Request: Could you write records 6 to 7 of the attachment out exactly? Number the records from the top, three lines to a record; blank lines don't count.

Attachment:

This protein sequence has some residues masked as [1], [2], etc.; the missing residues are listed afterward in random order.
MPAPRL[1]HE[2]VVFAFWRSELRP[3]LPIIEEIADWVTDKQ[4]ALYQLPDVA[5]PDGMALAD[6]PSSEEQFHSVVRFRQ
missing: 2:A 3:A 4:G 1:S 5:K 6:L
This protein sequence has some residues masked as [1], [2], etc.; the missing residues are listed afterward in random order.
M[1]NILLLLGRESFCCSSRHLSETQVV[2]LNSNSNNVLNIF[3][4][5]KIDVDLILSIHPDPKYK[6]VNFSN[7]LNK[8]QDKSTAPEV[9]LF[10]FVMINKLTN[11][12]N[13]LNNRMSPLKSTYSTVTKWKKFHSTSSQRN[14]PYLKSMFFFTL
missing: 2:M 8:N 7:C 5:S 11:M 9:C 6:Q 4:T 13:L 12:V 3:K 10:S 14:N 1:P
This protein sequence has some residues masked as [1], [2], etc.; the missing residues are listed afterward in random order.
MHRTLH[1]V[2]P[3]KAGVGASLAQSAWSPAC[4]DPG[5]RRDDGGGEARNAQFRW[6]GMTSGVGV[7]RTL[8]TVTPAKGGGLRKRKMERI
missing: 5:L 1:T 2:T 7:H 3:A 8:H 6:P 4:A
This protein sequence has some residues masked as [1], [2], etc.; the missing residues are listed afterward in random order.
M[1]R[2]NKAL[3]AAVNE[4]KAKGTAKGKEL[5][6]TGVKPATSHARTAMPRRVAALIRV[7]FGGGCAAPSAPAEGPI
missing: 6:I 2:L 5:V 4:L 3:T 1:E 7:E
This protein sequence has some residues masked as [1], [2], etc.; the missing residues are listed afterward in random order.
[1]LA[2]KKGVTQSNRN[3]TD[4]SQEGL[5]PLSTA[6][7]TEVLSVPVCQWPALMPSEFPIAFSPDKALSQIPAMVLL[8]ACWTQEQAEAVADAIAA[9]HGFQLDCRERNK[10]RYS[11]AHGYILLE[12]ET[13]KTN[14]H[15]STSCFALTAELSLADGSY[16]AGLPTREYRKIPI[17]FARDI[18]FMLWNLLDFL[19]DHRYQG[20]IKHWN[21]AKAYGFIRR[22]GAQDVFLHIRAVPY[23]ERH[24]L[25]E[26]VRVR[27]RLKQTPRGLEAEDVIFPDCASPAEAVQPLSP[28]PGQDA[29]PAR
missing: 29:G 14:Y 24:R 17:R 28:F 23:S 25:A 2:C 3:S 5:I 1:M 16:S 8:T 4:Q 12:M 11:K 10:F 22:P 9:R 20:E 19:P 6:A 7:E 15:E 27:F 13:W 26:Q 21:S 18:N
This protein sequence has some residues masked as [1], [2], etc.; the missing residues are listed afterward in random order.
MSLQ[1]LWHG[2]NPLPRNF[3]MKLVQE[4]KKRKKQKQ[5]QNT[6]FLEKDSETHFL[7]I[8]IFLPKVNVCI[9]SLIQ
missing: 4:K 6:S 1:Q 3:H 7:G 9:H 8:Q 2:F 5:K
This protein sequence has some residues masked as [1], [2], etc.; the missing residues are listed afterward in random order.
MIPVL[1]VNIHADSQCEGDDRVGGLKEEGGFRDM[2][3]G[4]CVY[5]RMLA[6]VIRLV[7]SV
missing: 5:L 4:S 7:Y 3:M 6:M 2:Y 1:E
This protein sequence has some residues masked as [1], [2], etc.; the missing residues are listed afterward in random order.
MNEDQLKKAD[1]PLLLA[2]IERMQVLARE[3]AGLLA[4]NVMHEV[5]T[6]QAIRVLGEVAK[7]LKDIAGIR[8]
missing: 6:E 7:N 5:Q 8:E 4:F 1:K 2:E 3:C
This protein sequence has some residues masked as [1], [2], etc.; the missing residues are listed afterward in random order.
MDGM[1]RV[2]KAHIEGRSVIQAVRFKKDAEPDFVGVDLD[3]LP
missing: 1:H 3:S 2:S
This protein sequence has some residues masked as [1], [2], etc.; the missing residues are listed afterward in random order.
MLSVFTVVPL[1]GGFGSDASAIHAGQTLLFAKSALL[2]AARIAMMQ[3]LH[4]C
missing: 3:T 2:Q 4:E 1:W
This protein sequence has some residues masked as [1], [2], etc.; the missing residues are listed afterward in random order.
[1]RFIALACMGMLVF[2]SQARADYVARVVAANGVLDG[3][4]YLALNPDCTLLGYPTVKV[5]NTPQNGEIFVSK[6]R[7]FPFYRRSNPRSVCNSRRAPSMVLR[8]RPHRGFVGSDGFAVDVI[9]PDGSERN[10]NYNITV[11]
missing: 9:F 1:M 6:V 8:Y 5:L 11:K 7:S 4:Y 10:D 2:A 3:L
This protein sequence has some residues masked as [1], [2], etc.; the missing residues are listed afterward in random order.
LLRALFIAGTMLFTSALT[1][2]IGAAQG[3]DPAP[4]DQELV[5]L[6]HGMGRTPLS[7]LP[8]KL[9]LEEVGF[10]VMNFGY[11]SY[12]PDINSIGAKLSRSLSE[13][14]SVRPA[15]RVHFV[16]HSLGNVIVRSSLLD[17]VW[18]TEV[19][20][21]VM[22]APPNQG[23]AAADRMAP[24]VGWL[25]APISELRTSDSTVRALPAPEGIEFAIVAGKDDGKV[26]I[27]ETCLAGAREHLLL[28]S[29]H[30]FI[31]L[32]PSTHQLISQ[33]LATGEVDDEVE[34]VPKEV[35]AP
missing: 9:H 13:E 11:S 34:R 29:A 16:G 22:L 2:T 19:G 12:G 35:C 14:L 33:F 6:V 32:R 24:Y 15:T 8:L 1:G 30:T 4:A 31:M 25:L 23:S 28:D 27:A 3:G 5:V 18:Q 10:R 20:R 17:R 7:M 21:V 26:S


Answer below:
This protein sequence has some residues masked as [1], [2], etc.; the missing residues are listed afterward in random order.
MSLQ[1]LWHG[2]NPLPRNF[3]MKLVQE[4]KKRKKQKQ[5]QNT[6]FLEKDSETHFL[7]I[8]IFLPKVNVCI[9]SLIQ
missing: 4:K 6:S 1:Q 3:H 7:G 9:H 8:Q 2:F 5:K
This protein sequence has some residues masked as [1], [2], etc.; the missing residues are listed afterward in random order.
MIPVL[1]VNIHADSQCEGDDRVGGLKEEGGFRDM[2][3]G[4]CVY[5]RMLA[6]VIRLV[7]SV
missing: 5:L 4:S 7:Y 3:M 6:M 2:Y 1:E